Atrocities at Cambodian university
September 21, 2006,
volume 37, no. 2
By Roberta Staley
(Phnom Penh)—room 214a at the Royal University of Phnom Penh (RUPP) in Cambodia is as banal and utilitarian as any graduate student's office: tiled floor, desks, shelves full of text books, a humming air conditioner keeping the oppressive summer heat at bay.
"The Khmer Rouge kept prisoners here and executed them," says Rith Sam Ol, strolling out of 214A following an interview with SFU News. "Dead bodies were found in these rooms," says Rith, a young mother and lecturer in conservation and resource management in RUPP's department of tourism. (In Cambodia, the surname comes first, given names last.)
The university, expansive and airy, with cream painted walls and cool grey marble flooring, was built in 1960, only 15 years before the ultra-Marxist Khmer Rouge regime took power and turned Cambodia into a country of agricultural communes led by youthful cadres bursting with revolutionary zeal and ideology. Private property, Western medicine and religious practice were abolished. It became a crime to have a university education, to own a business or gold. Eighty per cent of the faculty and half the student body either fled or died as a result of extreme privations or by execution.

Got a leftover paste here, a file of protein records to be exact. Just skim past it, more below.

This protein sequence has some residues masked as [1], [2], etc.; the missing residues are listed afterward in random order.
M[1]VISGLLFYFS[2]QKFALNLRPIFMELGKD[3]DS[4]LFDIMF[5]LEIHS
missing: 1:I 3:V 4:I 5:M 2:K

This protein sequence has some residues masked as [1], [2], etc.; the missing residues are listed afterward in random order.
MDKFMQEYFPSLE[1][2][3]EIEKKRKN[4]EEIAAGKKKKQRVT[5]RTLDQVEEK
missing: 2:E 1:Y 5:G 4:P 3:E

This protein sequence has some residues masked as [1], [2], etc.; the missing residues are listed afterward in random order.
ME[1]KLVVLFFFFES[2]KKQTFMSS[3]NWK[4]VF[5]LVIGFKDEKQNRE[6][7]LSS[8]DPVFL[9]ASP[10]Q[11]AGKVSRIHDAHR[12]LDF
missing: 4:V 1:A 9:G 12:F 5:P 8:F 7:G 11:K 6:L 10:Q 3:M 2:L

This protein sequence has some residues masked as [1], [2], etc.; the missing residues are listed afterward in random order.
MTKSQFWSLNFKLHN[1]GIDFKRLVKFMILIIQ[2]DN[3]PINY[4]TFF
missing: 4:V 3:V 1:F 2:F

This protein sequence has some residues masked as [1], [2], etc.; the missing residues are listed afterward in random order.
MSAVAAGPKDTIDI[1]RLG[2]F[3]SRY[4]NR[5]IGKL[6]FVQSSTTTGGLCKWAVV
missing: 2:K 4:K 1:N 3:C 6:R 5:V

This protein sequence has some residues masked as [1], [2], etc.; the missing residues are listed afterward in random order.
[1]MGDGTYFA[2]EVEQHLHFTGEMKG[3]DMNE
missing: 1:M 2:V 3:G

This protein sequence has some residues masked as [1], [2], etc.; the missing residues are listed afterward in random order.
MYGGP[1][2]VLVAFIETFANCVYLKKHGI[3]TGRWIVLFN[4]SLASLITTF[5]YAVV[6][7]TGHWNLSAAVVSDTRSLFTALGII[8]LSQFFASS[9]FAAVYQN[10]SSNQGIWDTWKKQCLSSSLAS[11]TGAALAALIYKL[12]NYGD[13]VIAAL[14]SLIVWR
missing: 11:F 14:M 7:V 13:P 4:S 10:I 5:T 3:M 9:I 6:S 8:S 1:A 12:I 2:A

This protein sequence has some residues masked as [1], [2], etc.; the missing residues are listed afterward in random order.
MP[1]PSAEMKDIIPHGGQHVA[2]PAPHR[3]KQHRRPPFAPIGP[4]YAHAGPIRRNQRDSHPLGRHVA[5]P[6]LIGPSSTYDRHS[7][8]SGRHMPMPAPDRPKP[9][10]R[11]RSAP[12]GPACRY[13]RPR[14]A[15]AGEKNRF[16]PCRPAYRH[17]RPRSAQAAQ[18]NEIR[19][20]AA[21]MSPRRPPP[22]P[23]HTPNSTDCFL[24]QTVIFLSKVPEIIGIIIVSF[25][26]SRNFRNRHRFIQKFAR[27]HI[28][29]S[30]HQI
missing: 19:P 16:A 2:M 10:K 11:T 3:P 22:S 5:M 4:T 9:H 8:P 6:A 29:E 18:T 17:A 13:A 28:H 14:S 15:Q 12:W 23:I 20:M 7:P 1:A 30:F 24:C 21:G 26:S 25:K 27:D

RUPP was re-opened—and the atrocities that were committed within its walls revealed—shortly after the 1979 Vietnam invasion drove the Khmer Rouge out of Phnom Penh.
Rith and Yim Sorphorn, a senior lecturer at RUPP's Institute of Foreign Languages who is also a deputy director at the university's continuing education center, began PhD studies in September at SFU. Rith is studying natural resource management and community economic development and Yim, educational leadership.
Their studies—both are on full scholarship—are being funded through the $3 million Tier I Project, Adult Education for Economic Development awarded to SFU in 2004 by the Canadian International Development Agency (CIDA). The project—to build institutional capacity and establish continuing education programs—is a cooperative venture between SFU's continuing education department, RUPP and Chulalongkorn University in Thailand and the National University of Laos. It will continue to 2010.
The project goal in Cambodia is to promote community economic development through increased access to continuing adult education and training for adults and out-of-school youth. This will help them become more active as Cambodia attempts to move beyond its status as a pre-industrial nation.
Over the next few years, Rith and Yim will be joined by four other PhD students and about two dozen master's students from the three countries. The PhD students will spend up to five semesters at SFU,
the master of education students, several weeks.